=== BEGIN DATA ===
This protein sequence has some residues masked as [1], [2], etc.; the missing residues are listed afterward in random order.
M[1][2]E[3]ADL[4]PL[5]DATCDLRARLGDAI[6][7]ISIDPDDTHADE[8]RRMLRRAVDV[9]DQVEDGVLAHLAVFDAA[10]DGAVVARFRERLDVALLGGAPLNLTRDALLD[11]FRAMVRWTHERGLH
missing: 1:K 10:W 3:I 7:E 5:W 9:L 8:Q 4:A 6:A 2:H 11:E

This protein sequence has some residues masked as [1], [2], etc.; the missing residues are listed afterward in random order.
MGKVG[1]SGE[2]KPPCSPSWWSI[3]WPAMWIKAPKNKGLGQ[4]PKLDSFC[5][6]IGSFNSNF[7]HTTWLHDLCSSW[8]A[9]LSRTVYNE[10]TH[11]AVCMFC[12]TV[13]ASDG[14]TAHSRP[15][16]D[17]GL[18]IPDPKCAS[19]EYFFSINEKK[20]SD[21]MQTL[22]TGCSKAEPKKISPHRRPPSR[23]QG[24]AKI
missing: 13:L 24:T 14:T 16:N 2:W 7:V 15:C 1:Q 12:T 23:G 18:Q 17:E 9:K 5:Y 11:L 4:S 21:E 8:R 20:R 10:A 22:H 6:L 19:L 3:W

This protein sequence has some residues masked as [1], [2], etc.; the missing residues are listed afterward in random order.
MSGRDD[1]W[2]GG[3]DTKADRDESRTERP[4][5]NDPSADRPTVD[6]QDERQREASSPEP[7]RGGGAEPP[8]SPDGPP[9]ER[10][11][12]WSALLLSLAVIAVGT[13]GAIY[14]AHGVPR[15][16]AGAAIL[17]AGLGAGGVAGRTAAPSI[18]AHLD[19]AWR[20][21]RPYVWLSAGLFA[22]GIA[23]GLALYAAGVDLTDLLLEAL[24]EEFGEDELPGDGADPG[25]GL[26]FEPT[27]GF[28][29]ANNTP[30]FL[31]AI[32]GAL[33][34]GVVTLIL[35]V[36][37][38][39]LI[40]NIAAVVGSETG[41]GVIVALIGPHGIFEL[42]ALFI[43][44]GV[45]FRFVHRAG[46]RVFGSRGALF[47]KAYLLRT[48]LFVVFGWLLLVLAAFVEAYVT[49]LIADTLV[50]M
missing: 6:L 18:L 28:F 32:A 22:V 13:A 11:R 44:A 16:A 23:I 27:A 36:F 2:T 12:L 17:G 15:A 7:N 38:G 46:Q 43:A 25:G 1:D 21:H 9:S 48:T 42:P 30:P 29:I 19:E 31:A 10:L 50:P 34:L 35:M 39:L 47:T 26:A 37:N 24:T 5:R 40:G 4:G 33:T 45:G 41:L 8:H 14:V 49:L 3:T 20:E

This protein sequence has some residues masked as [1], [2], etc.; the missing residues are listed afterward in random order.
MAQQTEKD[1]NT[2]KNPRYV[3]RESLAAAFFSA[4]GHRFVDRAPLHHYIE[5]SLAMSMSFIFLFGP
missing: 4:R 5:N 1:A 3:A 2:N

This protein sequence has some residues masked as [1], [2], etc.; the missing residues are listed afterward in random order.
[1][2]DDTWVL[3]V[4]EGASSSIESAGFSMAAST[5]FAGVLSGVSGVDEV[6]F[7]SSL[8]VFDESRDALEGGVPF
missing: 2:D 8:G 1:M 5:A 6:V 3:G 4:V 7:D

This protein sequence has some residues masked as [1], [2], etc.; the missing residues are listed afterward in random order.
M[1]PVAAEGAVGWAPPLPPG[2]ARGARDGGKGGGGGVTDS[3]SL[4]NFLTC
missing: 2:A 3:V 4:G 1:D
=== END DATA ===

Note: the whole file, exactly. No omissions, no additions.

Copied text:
This protein sequence has some residues masked as [1], [2], etc.; the missing residues are listed afterward in random order.
M[1][2]E[3]ADL[4]PL[5]DATCDLRARLGDAI[6][7]ISIDPDDTHADE[8]RRMLRRAVDV[9]DQVEDGVLAHLAVFDAA[10]DGAVVARFRERLDVALLGGAPLNLTRDALLD[11]FRAMVRWTHERGLH
missing: 1:K 10:W 3:I 7:E 5:W 9:L 8:Q 4:A 6:A 2:H 11:E

This protein sequence has some residues masked as [1], [2], etc.; the missing residues are listed afterward in random order.
MGKVG[1]SGE[2]KPPCSPSWWSI[3]WPAMWIKAPKNKGLGQ[4]PKLDSFC[5][6]IGSFNSNF[7]HTTWLHDLCSSW[8]A[9]LSRTVYNE[10]TH[11]AVCMFC[12]TV[13]ASDG[14]TAHSRP[15][16]D[17]GL[18]IPDPKCAS[19]EYFFSINEKK[20]SD[21]MQTL[22]TGCSKAEPKKISPHRRPPSR[23]QG[24]AKI
missing: 13:L 24:T 14:T 16:N 2:W 7:V 15:C 1:Q 12:T 23:G 18:Q 17:E 9:K 5:Y 11:L 4:S 21:E 8:R 20:R 10:A 22:H 6:L 19:L 3:W

This protein sequence has some residues masked as [1], [2], etc.; the missing residues are listed afterward in random order.
MSGRDD[1]W[2]GG[3]DTKADRDESRTERP[4][5]NDPSADRPTVD[6]QDERQREASSPEP[7]RGGGAEPP[8]SPDGPP[9]ER[10][11][12]WSALLLSLAVIAVGT[13]GAIY[14]AHGVPR[15][16]AGAAIL[17]AGLGAGGVAGRTAAPSI[18]AHLD[19]AWR[20][21]RPYVWLSAGLFA[22]GIA[23]GLALYAAGVDLTDLLLEAL[24]EEFGEDELPGDGADPG[25]GL[26]FEPT[27]GF[28][29]ANNTP[30]FL[31]AI[32]GAL[33][34]GVVTLIL[35]V[36][37][38][39]LI[40]NIAAVVGSETG[41]GVIVALIGPHGIFEL[42]ALFI[43][44]GV[45]FRFVHRAG[46]RVFGSRGALF[47]KAYLLRT[48]LFVVFGWLLLVLAAFVEAYVT[49]LIADTLV[50]M
missing: 6:L 18:L 28:F 32:A 22:V 13:A 11:R 44:A 16:A 23:I 27:A 36:F 2:T 12:L 17:G 15:A 7:N 38:G 46:Q 43:A 25:G 1:D 21:H 9:S 48:T 42:P 30:P 29:I 19:E 31:A 10:L 50:P 34:L 35:M 39:L 47:T 26:A 37:N 24:T 5:R 40:G 4:G 33:T 45:G 41:L 8:H 14:V 49:L 3:T 20:E

This protein sequence has some residues masked as [1], [2], etc.; the missing residues are listed afterward in random order.
MAQQTEKD[1]NT[2]KNPRYV[3]RESLAAAFFSA[4]GHRFVDRAPLHHYIE[5]SLAMSMSFIFLFGP
missing: 4:R 5:N 1:A 3:A 2:N

This protein sequence has some residues masked as [1], [2], etc.; the missing residues are listed afterward in random order.
[1][2]DDTWVL[3]V[4]EGASSSIESAGFSMAAST[5]FAGVLSGVSGVDEV[6]F[7]SSL[8]VFDESRDALEGGVPF
missing: 2:D 8:G 1:M 5:A 6:V 3:G 4:V 7:D

This protein sequence has some residues masked as [1], [2], etc.; the missing residues are listed afterward in random order.
M[1]PVAAEGAVGWAPPLPPG[2]ARGARDGGKGGGGGVTDS[3]SL[4]NFLTC
missing: 2:A 3:V 4:G 1:D